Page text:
If you want a super easy hike with the option to add in a bit of interesting terrain then this would fit the bill.  Total hike for us came to 3.62 miles but would have been 2.1 as stated in the book if we’d stayed on the marked path.  Our total hiking time was right at 2 hours.  As mentioned before there is a $3.00 parking fee at the facility, there is an upper parking lot just off Johnson Ferry and a lower parking lot closer to the trailhead, the fee collection box is in the upper parking lot.  There are restrooms and a covered picnic area at the trailhead and if you want to drop in a canoe or even a larger boat there is a ramp available.  That makes six down now, only 54 more to go!

This slideshow requires JavaScript.

Healthier Shepherd’s Pie

I. Love. Shepherd’s Pie.  The stuff has all the making of an awesome and hearty meal – meat, potatoes, veggies in a PIE!  Damn.

Buuuut, I’m trying to get fitter not fatter so I had to go to the lab with this one and try to tweak it to make it healthier.  The end result was the best Shepherd’s Pie I have ever made with a 33% drop in calories from a traditional recipe.  I used two main tricks to accomplish this, using creamy mashed cauliflower instead of potatoes and using extra lean ground beef.  Plus, I really loaded the veggies up instead of having a small layer you end up with about 50/50 meat to veggie ratio.

So here’s how you do it…

Healthier Shepherd’s Pie

Serves 6

Ingredients

Mmmmm…. pie.

1 lb lean ground beef (93/7)
¼ yellow onion, diced
1 cup sliced mushrooms
½ cup beef broth
1 Tbsp corn starch
1 cup small lima beans (pre-cooked or canned)
1 cup sweet peas (pre-cooked or canned)
1 cup sliced carrots (pre-cooked or canned)
1 medium head cauliflower
2 oz low fat cream cheese
1 clove garlic, chopped
2 Tbsp grated Parmesan cheese
Salt and pepper to taste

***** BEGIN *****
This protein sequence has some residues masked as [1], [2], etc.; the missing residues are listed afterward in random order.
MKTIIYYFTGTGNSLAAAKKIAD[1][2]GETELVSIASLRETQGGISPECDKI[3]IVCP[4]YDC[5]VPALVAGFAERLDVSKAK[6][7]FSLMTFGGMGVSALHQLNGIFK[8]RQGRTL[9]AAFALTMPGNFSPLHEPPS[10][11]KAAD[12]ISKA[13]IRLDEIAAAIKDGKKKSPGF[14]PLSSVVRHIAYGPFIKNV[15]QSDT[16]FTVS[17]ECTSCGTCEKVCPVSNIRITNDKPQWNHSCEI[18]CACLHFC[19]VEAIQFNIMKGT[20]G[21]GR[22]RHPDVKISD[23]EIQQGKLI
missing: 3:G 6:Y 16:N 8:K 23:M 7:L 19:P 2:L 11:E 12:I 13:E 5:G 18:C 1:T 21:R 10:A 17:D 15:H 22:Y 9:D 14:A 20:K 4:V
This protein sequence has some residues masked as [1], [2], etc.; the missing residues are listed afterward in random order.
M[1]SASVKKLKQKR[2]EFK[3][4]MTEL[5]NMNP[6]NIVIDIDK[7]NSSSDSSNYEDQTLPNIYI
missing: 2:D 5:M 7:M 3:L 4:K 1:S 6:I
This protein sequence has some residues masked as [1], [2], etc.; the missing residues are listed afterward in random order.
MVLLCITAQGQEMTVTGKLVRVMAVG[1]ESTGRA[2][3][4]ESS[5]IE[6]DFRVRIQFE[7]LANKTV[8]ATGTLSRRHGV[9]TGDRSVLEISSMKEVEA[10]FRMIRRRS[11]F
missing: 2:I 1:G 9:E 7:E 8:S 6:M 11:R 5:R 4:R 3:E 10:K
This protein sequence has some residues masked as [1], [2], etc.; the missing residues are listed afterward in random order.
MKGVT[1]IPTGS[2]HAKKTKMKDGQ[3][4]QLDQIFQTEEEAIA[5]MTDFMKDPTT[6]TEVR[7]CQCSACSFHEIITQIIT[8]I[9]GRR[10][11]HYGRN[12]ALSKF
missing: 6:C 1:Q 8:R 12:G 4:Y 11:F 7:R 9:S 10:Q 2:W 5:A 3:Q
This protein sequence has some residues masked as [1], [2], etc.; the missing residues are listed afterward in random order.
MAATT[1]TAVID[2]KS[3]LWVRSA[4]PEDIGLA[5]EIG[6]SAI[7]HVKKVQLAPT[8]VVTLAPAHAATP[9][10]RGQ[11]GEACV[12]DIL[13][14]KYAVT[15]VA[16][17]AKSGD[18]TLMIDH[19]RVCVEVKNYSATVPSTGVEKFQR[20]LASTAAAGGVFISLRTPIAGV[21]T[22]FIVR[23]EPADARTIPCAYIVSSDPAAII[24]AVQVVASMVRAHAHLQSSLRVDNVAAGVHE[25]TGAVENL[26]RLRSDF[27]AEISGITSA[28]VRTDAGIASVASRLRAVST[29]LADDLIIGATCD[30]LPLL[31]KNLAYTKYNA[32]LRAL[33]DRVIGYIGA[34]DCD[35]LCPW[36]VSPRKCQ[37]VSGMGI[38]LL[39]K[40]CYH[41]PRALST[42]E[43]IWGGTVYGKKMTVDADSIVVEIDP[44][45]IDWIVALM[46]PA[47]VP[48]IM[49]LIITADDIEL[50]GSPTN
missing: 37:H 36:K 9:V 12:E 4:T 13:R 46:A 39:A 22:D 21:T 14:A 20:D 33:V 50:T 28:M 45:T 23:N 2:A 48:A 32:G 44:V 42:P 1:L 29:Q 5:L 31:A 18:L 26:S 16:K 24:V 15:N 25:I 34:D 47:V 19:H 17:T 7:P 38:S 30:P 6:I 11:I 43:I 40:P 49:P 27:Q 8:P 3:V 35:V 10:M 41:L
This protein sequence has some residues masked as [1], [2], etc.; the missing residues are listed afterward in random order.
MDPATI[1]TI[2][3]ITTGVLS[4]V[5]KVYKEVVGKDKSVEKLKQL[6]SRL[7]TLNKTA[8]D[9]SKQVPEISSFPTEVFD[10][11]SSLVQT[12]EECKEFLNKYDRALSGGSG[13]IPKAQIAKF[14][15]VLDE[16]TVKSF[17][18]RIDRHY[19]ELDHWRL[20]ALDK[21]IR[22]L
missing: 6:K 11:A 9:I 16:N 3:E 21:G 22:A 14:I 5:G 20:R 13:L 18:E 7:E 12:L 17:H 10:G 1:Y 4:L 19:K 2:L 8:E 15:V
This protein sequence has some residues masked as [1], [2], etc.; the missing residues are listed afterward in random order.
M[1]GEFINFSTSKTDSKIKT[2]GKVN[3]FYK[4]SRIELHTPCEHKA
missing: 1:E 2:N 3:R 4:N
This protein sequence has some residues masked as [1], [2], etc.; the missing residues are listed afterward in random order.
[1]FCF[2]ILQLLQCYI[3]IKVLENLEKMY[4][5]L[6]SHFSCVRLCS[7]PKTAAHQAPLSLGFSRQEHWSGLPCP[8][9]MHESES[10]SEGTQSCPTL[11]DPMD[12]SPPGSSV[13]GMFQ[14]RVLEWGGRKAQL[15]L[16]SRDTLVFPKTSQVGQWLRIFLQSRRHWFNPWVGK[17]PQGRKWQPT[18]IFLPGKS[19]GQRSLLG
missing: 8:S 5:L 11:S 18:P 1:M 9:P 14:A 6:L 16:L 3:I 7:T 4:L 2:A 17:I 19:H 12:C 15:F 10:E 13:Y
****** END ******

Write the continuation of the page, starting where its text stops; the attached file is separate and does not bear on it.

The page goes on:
Preparation

Spray a heated pan with cooking spray, set heat to medium and saute onions until soft then add ground beef and cook until it’s almost done.  Add sliced mushrooms and cook until beef and mushrooms are done.

Stir corn starch into cold beef broth making sure the corn starch is thoroughly mixed into the broth.  Pour the broth slowly into the pan of ground beef and stir continuously until hot.  Once heated it will start to thicken, you can add a bit more broth to thin the mixture or a bit more broth and starch to thicken.  You want the sauce to be very thick, but not pasty.  Add lima beans, carrots and peas to the beef mixture and cook until heated.  Add a generous amount of black pepper to the mixture and place on low to keep warm

To make the creamy mashed cauliflower:  Clean and cut the head of cauliflower into small florets.  Cook in salted, boiling water for 15 minutes or until fork tender.  Do not overcook as the cauliflower will be mushy.  Drain and place into a mixing bowl.  Add the garlic, low fat cream cheese and Parmesan and mix with hand mixer until smooth.  Taste to see if additional salt or garlic is needed.

Pour beef mixture into a casserole dish and spread into an even layer.  Top with the creamy mashed cauliflower spreading that into an even layer covering all the beef mixture.  You may add additional grated Parmesan, ground pepper or parsley to the the top prior to baking.  Place in preheated 400F oven for 30 minutes.  Remove and let stand for 5-10 minutes before serving.

Tips, tricks and shortcuts

  • You can use any mix of vegetables you like for this.  If you don’t like lima beans, don’t use them.  Some people use corn, some simply the peas and carrots.
  • Do yourself a favor and get some REAL Parmesan cheese, not the stuff in a shaker can but a block of the real deal.  It will actually last longer as the flavor is much more intense so a little goes a long way.
  • The creamy mashed cauliflower makes a great side dish on its own.  Also, the cauliflower recipe is not my own, I found it on a Google search.

BASIC NUTRITION INFO (per serving)

Prepare to be amazed…

HEALTHIER VERSION
Calories: 257
Carbohydrates: 22 grams
Fat: 8 grams Fat: 21 grams
Protein: 24 grams
Fiber: 7 grams

ORIGINAL VERSION (WITH POTATOES & GROUND CHUCK)
Calories : 433
Carbohydrates: 38 grams
Protein: 21 grams
Fiber: 6 grams

I was really impressed with how this turned out.  The bit of cream cheese in the cauliflower really helps to nail the consistency that makes mashed potatoes so damn good.   Since the veggies are mixed in with the meat and sauce mixture they have a ton of flavor as well, this one is a winner.  I guarantee you will like this recipe or I’ll send you a link to someone else’s recipe… you have my word on that.

If you try this recipe please let me know what you thought!  If you have any awesome ideas to make it healthier or more awesome please feel free to share those, too.